They use supplements…but as supplements…to supplement their diets and cover the areas they have trouble meeting through whole food.
Then, typically, after lifting weights for a few years, you’ll stop spending so much on supplements and spend more on whole food.
Sometimes I feel like Christians follow this same journey…
We get saved and spend lots of time on Christian books and devotionals. As Solomon says of making many books there is no end.
Then, after we’ve been Christians for some number of years, we recognize nothing compares w/ God’s Word and we spend more time reading it.
The Bible is the whole food that should make up most of our diets.
There’s a place for Christian books and devotionals. Maybe we want to:
- Learn more about a topic
- We want to grow in a certain area
Then we buy a book to supplement our Bible reading.
Spurgeon said, “Visit many good books, but live in the Bible.”
With everything happening w/ the Coronavirus this brings us to another temptation we face that can draw us away from God’s Word. Before I share it, let me make one qualification…
I’m all for trying – as difficult as it is – to be educated and informed:
- I try to catch the White House briefings each day, and our governors briefings
- I’ve read lots of articles about the virus
- I’ve been part of four webinars – and I’ll be part of another one this week – specifically for pastors discussing how to shepherd our congregations during this season
There comes a point that we’re reading, listening, and watching TOO much, b/c
- It’s become an obsession
- And we’re neglecting God’s Word
So as your pastor, I just want to encourage you to examine:
- How much time you’re spending learning about the virus
- And how much time you’re spending in God’s Word
Now all of us – myself included – are perhaps weary just thinking about all the overwhelming and untrustworthy information out there. So let’s read some verses that can encourage us to spend the time we should in God’s Word.
Look at verse 9…
Ecclesiastes 12:9 Besides being wise, the Preacher also taught the people knowledge, weighing and studying and arranging many proverbs with great care.
The Preacher is Solomon and we have many of his proverbs in the Book of Proverbs.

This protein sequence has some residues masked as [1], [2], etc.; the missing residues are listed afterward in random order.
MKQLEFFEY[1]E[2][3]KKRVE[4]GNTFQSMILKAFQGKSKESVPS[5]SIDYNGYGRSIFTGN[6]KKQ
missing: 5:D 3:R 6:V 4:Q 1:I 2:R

Ecclesiastes 12:10 The Preacher sought to find words of delight, and uprightly he wrote words of truth.
And here’s the important part…
Ecclesiastes 12:11 The words of the wise are like goads, and like nails firmly fixed are the collected sayings; they are given by one Shepherd.
Verses 9 and 10 discuss Solomon – the Preacher – who sounds really good:
- He’s wise: he taught the people knowledge and created many proverbs
- He sought to find words of delight and he wrote words of truth.
So you’d expect him to say the words of the wise came from him, but he said they’re given by one Shepherd.
Who’s this Shepherd?
In the OT the shepherd is identified as God:
- Psalms 23:1 The Lord is my Shepherd
- Psalms 80:1 Give ear, O Shepherd of Israel, you who lead Joseph like a flock. You who are enthroned upon the cherubim, shine forth. We know who’s enthroned upon the cherubim: that’s God.
In the New Testament the Shepherd comes into clearer focus and we see He’s Jesus:
- John 10:11 I am the good shepherd. The good shepherd lays down his life for the sheep.
- Hebrews 13:20 Our Lord Jesus, the great shepherd of the sheep
- 1 Peter 5:4 When the chief Shepherd appears, you will receive the unfading crown of glory.
The greatest wisdom comes from Jesus, b/c despite how wise Solomon was in Matthew 12:42 [Jesus said], “The queen of the South…came from the ends of the earth to hear the wisdom of Solomon, and behold, something greater than Solomon is here,” referring to Himself.
I mentioned this earlier, but it’s worth mentioning again…